February 19, 2002
STATE OF NEW JERSEY, PLAINTIFF-RESPONDENT,
On appeal from Superior Court of New Jersey, Law Division, Salem County, 98-11-463-I.
Before Judges Stern, Eichen and Collester.
The opinion of the court was delivered by: Collester, J.A.D.
NOT FOR PUBLICATION WITHOUT THE APPROVAL OF THE APPELLATE DIVISION
Submitted October 30, 2001
Tried to a jury, defendant D.V. appeals from her conviction for three counts of the second degree crime of endangering the welfare of a child in violation of N.J.S.A. 2C:24-4a and her sentence of eight years imprisonment concurrent on each count. We affirm.
In June 1998, defendant, a single parent, lived with her three children: J.S., her eight year old son; D.S., a son aged six; and Ja.S., her four year old daughter. Defendant worked part-time at the New Jersey Veteran's Memorial Home with usual hours of 3:00 p.m. to 7:00 p.m. The State's proofs were that on June 29, 2000, the defendant left for work some time in the morning leaving her children at home without any adult supervision. The day was unusually hot with afternoon temperatures reaching 95 to 100 degrees. There was no air conditioner, only one fan and no telephone.
The eight year old son, J.S., testified at trial that on that day his mother closed the windows, shut the blinds and told the children not to answer the door while she was gone. For the next few hours the children were alone. They watched television and played. At one point J.S. cooked scrambled eggs for them on an electric stove.
That afternoon defendant's brother, William, came to the house with his girlfriend and his cousin, Suzanne. As he approached he thought no one was home because the windows were shut and the blinds drawn. When he heard the television, he knocked on the door. He then heard J.S. call that there was someone at the door and D.S. respond, "Mommy said don't answer the door." William identified himself, and "after a bit of an argument," the children opened up the door. He testified the house was very hot, humid and stuffy and had a strong odor of cat urine and feces. Two boys were playing with the cat in the living room while Ja.S. was sitting in spilt milk on the kitchen floor.
Suzanne corroborated that the children were alone, that the house was disheveled with a strong cat odor. She said the children told her that the cat "had gone to the bathroom on their clothes." Ms. Meyer testified that she changed Ja.S.'s wet diaper.
William decided to take the children out of the house. When he looked for some of their clothes, he found cat feces in the drawers. After William took J.S. to his parents' house, his mother called the Division of Youth and Family Services. Suzanne took the other two children to her house. None of the children had any physical injuries.
Later that afternoon there was a confrontation between William and the defendant. He said defendant became "verbally aggressive, screaming and yelling a lot of profanity." He called the State Police and was told to hold the defendant there until their arrival. Accordingly, he "pinned" the defendant in the driver's seat of her car with the butt end of a shotgun. After she backed up, William broke her windshield. When the police arrived, both defendant and William were arrested.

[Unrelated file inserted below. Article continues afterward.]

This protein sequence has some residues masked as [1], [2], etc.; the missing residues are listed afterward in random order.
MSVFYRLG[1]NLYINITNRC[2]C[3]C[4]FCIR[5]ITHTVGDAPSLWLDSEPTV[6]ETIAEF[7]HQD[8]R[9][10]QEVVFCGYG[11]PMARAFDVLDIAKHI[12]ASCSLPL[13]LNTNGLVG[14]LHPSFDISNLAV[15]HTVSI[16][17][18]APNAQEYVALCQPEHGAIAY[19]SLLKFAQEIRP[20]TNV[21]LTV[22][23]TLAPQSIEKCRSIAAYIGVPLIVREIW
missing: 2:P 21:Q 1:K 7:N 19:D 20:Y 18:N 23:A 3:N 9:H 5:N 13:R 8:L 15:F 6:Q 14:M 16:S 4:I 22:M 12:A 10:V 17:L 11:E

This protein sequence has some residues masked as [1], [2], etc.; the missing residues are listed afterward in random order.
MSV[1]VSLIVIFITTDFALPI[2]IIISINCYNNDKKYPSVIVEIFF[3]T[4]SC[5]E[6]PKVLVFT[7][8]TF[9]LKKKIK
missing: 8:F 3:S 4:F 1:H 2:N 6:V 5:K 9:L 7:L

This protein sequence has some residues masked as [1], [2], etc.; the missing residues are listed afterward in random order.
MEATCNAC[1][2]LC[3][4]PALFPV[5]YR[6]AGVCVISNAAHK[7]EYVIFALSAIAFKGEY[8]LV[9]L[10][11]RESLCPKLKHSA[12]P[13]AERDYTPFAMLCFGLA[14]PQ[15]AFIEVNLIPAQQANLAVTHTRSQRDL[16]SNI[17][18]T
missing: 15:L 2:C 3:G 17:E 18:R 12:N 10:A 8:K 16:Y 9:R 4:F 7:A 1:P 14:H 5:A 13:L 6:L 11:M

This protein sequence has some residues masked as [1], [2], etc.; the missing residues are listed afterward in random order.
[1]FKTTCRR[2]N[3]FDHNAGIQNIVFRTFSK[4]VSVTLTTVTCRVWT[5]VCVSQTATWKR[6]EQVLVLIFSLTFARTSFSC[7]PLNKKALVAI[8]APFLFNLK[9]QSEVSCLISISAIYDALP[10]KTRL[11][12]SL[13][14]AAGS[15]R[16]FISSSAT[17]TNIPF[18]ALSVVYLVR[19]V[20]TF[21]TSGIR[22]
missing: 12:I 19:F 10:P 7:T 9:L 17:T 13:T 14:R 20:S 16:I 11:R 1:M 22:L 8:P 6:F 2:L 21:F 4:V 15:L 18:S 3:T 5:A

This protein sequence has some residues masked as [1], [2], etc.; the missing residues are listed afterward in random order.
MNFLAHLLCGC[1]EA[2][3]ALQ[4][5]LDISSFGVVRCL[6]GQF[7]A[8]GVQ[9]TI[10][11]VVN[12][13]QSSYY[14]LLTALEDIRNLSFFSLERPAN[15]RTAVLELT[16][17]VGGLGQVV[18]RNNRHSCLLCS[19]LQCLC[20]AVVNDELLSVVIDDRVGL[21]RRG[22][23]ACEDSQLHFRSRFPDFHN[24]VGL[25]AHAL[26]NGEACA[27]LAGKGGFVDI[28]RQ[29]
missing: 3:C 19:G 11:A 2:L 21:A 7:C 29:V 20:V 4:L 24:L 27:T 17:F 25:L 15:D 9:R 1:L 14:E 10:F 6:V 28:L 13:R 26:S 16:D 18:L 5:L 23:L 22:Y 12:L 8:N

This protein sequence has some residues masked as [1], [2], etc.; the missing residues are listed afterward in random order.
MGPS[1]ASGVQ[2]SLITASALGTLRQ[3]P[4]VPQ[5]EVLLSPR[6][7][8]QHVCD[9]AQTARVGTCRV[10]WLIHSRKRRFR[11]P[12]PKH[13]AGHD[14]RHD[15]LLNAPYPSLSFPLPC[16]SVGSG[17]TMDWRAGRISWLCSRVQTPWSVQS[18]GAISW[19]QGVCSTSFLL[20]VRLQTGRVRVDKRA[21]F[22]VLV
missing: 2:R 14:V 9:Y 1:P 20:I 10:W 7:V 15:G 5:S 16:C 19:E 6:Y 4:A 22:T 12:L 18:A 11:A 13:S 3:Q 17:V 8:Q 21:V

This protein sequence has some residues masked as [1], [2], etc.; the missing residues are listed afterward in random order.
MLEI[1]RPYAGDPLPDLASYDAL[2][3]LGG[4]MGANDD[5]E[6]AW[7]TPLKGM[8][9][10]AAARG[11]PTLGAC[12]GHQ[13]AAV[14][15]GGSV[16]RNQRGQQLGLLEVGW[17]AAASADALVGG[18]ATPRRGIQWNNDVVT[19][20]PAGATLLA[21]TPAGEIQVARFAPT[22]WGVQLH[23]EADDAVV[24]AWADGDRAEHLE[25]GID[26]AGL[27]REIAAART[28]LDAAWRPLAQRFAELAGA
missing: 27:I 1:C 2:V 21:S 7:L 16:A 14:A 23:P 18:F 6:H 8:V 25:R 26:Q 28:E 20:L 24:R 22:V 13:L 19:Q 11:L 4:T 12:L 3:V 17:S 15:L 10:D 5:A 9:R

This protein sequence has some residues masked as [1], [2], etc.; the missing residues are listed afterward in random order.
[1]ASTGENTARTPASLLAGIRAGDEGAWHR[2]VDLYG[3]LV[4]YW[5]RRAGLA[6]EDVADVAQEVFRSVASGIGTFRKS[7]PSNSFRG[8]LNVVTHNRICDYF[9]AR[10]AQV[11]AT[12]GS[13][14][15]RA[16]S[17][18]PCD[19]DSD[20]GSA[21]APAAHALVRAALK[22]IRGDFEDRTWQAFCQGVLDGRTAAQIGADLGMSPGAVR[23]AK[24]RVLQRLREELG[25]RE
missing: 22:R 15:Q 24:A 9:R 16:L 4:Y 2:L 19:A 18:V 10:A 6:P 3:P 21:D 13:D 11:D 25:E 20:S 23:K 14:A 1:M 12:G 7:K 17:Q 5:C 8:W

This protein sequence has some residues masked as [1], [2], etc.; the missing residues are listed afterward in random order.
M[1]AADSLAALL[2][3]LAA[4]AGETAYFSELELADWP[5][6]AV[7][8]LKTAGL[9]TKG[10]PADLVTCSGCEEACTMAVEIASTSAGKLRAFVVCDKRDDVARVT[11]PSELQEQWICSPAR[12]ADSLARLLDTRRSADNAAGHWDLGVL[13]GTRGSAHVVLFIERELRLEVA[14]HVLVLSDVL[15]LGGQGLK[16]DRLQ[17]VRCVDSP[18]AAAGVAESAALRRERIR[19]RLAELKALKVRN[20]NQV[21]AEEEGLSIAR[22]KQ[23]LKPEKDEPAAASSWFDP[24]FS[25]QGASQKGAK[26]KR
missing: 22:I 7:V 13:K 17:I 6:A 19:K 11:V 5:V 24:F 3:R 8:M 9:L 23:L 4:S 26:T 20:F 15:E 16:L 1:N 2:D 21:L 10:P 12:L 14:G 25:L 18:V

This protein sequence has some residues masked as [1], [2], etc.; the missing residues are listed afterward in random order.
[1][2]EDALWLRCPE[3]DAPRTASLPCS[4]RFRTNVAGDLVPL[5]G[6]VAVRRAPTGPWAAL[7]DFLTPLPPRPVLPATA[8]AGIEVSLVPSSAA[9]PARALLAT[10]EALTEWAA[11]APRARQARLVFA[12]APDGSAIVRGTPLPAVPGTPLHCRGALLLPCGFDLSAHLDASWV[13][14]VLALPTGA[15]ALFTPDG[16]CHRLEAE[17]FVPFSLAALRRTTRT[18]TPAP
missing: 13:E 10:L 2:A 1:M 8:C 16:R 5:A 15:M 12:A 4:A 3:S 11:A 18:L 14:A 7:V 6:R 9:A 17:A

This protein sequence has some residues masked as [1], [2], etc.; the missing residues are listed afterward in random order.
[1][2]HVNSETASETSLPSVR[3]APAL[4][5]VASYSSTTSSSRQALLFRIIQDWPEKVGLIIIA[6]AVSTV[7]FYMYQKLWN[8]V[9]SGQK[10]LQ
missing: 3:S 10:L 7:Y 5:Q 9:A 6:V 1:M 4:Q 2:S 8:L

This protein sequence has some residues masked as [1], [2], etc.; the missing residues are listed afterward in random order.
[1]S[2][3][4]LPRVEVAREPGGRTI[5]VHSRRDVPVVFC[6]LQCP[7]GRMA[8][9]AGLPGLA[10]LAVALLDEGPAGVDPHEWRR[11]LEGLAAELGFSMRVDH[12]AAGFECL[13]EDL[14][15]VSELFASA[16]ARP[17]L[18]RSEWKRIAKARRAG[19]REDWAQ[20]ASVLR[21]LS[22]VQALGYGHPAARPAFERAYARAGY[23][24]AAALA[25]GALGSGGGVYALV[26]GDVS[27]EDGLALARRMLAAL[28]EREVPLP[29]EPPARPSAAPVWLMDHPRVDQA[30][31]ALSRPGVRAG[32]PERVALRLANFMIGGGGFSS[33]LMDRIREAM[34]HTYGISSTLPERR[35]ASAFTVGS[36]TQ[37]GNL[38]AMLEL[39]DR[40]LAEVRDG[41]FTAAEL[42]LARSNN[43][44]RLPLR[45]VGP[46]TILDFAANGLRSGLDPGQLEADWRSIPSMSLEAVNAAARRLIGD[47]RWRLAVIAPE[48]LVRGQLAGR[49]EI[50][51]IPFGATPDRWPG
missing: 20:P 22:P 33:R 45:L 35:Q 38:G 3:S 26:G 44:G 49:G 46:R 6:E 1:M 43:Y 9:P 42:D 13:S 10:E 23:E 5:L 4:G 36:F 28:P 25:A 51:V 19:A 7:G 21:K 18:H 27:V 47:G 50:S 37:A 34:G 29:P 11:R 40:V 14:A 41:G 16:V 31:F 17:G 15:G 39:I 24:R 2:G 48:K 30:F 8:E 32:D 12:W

William testified that he and his girlfriend lived with defendant and her children until a month before this incident. They left after several acrimonious incidents. William said that defendant was mad because she wanted them to baby-sit for the children and they refused.
Testifying on her own behalf, defendant said that on June 29 she left for work at about 2:45 p.m. She stated her regular babysitter was her next door neighbor who was assisted by her three children, ages eighteen, sixteen and fifteen. Since the neighbor had to go out on June 29, defendant left her children at her house in the care of one of the neighbor's children. She maintained that the windows and doors were open when she left for work. She allowed the children to bring a stray cat into the house for the first time that day but denied that the house "reeked" of cat urine. She returned to the house that afternoon at about 5:00 p.m. to find her children missing. Neither the neighbor nor any of her children testified. Defendant said that they moved out of state.
Defendant maintained that she would never leave her children alone and unsupervised and denied making a contrary statement to the police. However, on rebuttal State Trooper William Donahue testified that defendant told him the following:
She stated that she needed to leave her kids home alone because she went to work everyday. She advised me that she had some type of understanding with a neighbor. She stated but no one was left in the house to supervise the children. She said that she leaves for work about 2:40 p.m. and returns home somewhere in the area of 7:30 p.m. daily so that she can go to work.
Defendant sets forth the following arguments:
POINT I - THE TRIAL COURT'S INSTRUCTION AMOUNTED TO A DIRECTION TO THE JURY TO CONVICT THE DEFENDANT, NECESSITATING REVERSAL. U.S. CONST., AMEND. XIV; N.J. CONST. (1947), ART. I, PAR. 10. (Not Raised Below.)
POINT II - N.J.S.A. 2C:24-4a IS VIOLATIVE OF THE RIGHT TO DUE PROCESS BECAUSE PURSUANT TO IT, CONDUCT WHICH IS DEFINED WITHIN THE STATUTE ITSELF AS A FOURTH-DEGREE CRIME MAY BE, AND IN THE INSTANT CASE WAS, PROSECUTED AS SECOND-DEGREE CRIME. U.S. CONST., AMEND. XIV; N.J. CONST. (1947), ART. I, PAR 10. (Not Raised Below.) '